Take the 2-minute tour ×
English Language & Usage Stack Exchange is a question and answer site for linguists, etymologists, and serious English language enthusiasts. It's 100% free, no registration required.

This question already has an answer here:

Let me ask you a question which I've derived from my programming practice:

Let's assume, I have a number of users represented by their names: John, Pete, Stanislaw, Marc, ...

What words should I use to name such collection of names of users: user names, or users names?

Thanks.


To provide more context, here is similar example for programmers:

JSON of objects: [{"id": 1, ...}, {"id": 2, ...}, {"id": 3, ...}, ...]

How should I name a variable representing a collection of identificators (ids) of given objects:

var objectIds; // or
var objectsIds;

var objectIdentificators; // or
var objectsIdentificators;

?

share|improve this question

marked as duplicate by Rory Alsop, RegDwigнt Dec 24 '13 at 13:14

This question has been asked before and already has an answer. If those answers do not fully address your question, please ask a new question.

2  
Please, read carefully, what I am asking. It is not a duplicate! –  Stanislaw Dec 24 '13 at 10:09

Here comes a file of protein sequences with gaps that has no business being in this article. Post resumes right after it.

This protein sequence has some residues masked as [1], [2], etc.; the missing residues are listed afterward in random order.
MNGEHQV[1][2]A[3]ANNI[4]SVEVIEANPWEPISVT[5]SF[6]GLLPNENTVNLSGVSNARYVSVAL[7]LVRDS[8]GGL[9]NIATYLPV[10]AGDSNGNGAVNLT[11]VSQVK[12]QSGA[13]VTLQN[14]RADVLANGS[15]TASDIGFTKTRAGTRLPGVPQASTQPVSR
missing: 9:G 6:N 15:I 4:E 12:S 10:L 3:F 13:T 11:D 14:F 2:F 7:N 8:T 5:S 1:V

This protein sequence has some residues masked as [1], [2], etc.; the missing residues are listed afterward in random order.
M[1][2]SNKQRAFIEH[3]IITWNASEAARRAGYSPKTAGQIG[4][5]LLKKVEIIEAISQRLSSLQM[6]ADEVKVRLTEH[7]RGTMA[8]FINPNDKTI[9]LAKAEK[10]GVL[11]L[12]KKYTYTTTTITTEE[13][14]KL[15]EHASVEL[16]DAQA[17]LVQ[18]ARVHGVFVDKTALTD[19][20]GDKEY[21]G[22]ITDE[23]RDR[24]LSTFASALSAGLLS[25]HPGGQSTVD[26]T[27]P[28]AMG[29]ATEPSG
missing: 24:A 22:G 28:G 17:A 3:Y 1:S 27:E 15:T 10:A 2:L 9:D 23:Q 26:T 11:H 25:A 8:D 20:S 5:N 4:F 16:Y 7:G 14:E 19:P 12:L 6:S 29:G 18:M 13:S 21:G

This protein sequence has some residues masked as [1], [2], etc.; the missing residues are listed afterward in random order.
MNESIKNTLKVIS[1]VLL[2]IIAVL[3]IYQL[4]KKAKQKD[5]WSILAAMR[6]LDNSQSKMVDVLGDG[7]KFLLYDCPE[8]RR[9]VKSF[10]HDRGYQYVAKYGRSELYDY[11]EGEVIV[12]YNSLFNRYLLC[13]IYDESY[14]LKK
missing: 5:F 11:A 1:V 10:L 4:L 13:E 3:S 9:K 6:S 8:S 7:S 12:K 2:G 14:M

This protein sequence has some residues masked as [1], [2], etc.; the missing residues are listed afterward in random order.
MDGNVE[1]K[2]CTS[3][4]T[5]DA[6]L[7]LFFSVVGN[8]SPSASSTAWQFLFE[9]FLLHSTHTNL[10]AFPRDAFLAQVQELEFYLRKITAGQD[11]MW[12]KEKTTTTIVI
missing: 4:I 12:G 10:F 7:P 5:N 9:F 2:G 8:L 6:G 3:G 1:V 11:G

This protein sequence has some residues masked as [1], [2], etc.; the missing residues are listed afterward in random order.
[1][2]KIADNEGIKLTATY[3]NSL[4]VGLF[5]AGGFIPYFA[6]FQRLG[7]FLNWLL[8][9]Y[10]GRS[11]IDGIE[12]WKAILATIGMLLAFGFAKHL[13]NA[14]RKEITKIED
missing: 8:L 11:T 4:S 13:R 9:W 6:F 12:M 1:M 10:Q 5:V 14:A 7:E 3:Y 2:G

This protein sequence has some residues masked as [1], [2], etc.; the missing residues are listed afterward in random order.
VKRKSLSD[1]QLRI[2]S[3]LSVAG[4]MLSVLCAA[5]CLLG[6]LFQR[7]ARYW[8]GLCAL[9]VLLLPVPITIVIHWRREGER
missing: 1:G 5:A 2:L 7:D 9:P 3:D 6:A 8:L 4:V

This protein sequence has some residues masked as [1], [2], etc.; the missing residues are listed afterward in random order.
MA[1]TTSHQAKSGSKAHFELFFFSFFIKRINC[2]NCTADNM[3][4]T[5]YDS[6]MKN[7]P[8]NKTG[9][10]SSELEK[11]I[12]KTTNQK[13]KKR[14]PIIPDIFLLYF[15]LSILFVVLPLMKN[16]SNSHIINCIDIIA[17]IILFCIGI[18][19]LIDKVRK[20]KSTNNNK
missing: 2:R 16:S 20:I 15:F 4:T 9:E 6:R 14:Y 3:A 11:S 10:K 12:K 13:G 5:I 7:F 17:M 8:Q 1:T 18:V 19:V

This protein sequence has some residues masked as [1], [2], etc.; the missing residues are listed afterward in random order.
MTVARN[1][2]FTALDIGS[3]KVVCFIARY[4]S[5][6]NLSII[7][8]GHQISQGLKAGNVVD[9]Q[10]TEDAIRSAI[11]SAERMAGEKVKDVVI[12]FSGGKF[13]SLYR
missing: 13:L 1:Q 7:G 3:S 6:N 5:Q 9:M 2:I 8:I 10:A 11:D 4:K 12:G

1  
When you know the correct spelling is username, then the plural form would be usernames. –  Gigili Dec 24 '13 at 10:11
    
My question is not only about a spelling of the word username, but rather about a shorter form of writing: the names of the users - that is what I intend to make the name of my collection to represent - so it's meaning is wider than just "usernames". Am I clear? –  Stanislaw Dec 24 '13 at 10:14
3  
This is not a question about English language or usage, it is a question about variable naming. You can name your variables anything you like. But if you want your name to represent an English phrase, then English plural NP show the plural form in the head (final) word and hardly ever in any other word. –  Colin Fine Dec 24 '13 at 10:16
1  
@ColinFine, so the both forms are correct then? I just want to know if there is a rule for this case. Please see how I've updated my programmatic example: objectIdentificators or objectsIdentificators? –  Stanislaw Dec 24 '13 at 10:18

2 Answers 2

up vote 5 down vote accepted

What words should I use to name such collection of names of users: user names, or users names?

In the second example, users names sounds like user's names. You are already pluralizing names; I believe you are modifying names with the adjective user.

Using another adjective-noun pair might help clarify the situation:

sentence structures vs. sentenses structures

The latter is very odd. Structures is being modified by sentence. That is enough information.

Edited by request: There is too much information imparted in the second example. The thing, the noun, we want to emphasize is the head (or final) word: structures. The word sentence here is an adjective. It doesn't need to be plural.

Again, if we were writing about a more than one horse farm, we would say horse farms to indicate that the most important word (which is farm) is plural. It would just confuse things to say horses farms. It would only make sense if the farms belonged to the all of the horses. Obviously they do not, or there would be an apostrophe: horses' farms.

Your 'names' do not belong to all of the users collectively. Each has his own user name. Together , they are user names.